The Department of Elementary & Secondary Education posted the latest list of where communities stand against one of the current enrollment caps on public charter schools. The cap limits the amount of money public charters can receive from districts at either 9% or 18% of “net school spending” depending on whether the district falls in the bottom 10% based on academic performance. (“Net school spending” represents about 80% of a school district’s actual spending.)
The following districts are currently at the cap and are frozen to new public charters:
The following large, urban districts are too close to the cap to allow for a new public charter school:
Other notable information:
The Department opened 225 new seats in Boston, because of increased spending by the district. However, that is not enough to open a new public charter school. There are more than 12,000 children on Boston public charter school waiting lists. Last year, current public charter schools applied for more than 3,000 new seats, but only 1,000 were awarded because of the cap, leaving 2,000 on the cutting room floor.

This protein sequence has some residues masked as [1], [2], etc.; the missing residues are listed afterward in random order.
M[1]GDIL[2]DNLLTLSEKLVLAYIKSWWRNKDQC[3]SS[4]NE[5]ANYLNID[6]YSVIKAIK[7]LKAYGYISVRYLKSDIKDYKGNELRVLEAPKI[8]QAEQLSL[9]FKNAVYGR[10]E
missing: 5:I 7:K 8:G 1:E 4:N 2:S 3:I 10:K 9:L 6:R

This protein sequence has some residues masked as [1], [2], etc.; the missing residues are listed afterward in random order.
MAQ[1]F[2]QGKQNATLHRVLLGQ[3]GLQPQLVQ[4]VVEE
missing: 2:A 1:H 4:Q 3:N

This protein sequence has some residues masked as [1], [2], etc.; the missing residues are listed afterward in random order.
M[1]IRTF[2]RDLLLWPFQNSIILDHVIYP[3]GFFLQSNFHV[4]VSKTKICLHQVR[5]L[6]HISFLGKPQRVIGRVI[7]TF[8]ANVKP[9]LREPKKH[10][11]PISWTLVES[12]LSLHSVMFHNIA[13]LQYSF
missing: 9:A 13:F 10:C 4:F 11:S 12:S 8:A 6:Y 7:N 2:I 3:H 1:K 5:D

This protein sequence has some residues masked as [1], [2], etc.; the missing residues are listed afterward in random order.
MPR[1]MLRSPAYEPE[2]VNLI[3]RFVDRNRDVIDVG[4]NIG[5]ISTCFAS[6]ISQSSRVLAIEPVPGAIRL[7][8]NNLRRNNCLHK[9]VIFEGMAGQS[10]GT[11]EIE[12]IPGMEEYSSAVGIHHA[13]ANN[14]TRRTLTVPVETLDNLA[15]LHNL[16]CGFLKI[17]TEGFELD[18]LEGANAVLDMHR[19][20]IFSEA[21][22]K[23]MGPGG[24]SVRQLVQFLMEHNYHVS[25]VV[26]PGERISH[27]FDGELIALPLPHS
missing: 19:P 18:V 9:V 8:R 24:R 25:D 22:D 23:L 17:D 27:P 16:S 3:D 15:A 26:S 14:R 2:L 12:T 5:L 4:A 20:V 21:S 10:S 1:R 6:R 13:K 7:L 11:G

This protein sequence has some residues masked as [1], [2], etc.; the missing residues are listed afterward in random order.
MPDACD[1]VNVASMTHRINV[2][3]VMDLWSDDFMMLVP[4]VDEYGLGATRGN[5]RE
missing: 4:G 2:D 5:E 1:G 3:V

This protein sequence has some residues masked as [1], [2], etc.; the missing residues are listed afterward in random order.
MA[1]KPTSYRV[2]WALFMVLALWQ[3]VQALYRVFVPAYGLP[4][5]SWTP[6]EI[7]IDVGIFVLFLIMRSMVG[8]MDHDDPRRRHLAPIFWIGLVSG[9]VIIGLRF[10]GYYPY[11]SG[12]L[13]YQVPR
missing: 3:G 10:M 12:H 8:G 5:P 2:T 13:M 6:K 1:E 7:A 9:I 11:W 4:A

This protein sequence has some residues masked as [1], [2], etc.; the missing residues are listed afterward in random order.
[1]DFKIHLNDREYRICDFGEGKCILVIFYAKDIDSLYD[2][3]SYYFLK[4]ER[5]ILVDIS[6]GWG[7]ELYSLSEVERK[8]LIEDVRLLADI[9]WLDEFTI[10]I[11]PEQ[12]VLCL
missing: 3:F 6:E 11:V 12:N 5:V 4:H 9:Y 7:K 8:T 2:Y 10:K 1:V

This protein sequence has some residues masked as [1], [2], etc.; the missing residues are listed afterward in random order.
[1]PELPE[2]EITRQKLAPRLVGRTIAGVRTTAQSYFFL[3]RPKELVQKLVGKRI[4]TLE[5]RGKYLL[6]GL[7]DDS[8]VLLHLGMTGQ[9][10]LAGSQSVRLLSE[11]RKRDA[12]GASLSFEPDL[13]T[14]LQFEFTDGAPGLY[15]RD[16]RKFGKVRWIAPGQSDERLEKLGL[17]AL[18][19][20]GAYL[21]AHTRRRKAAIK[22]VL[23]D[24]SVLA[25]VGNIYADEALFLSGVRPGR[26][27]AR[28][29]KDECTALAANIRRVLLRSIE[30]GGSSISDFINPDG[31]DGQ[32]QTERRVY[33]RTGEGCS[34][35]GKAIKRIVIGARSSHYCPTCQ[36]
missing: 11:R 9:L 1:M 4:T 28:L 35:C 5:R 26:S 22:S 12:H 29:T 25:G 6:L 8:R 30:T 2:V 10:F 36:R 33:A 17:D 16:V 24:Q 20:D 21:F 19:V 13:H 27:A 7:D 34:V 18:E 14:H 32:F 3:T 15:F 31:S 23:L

Technically, there are 150 seats left in Holyoke, but that is not nearly enough to allow the Holyoke Community Charter School, which currently serves children in Grades K-8, to add a desperately needed high school. There are currently 359 children on waiting lists in Holyoke.
Springfield has room for only one more public charter school: 543 seats available, while 3,701 children are stranded on waiting lists.
Worcester has room for only one more public charter school: 420 seats available, while 722 children are stranded on waiting lists.
Brockton has room for only one more public charter school: 401 seats available, while 727 children are stranded on waiting lists.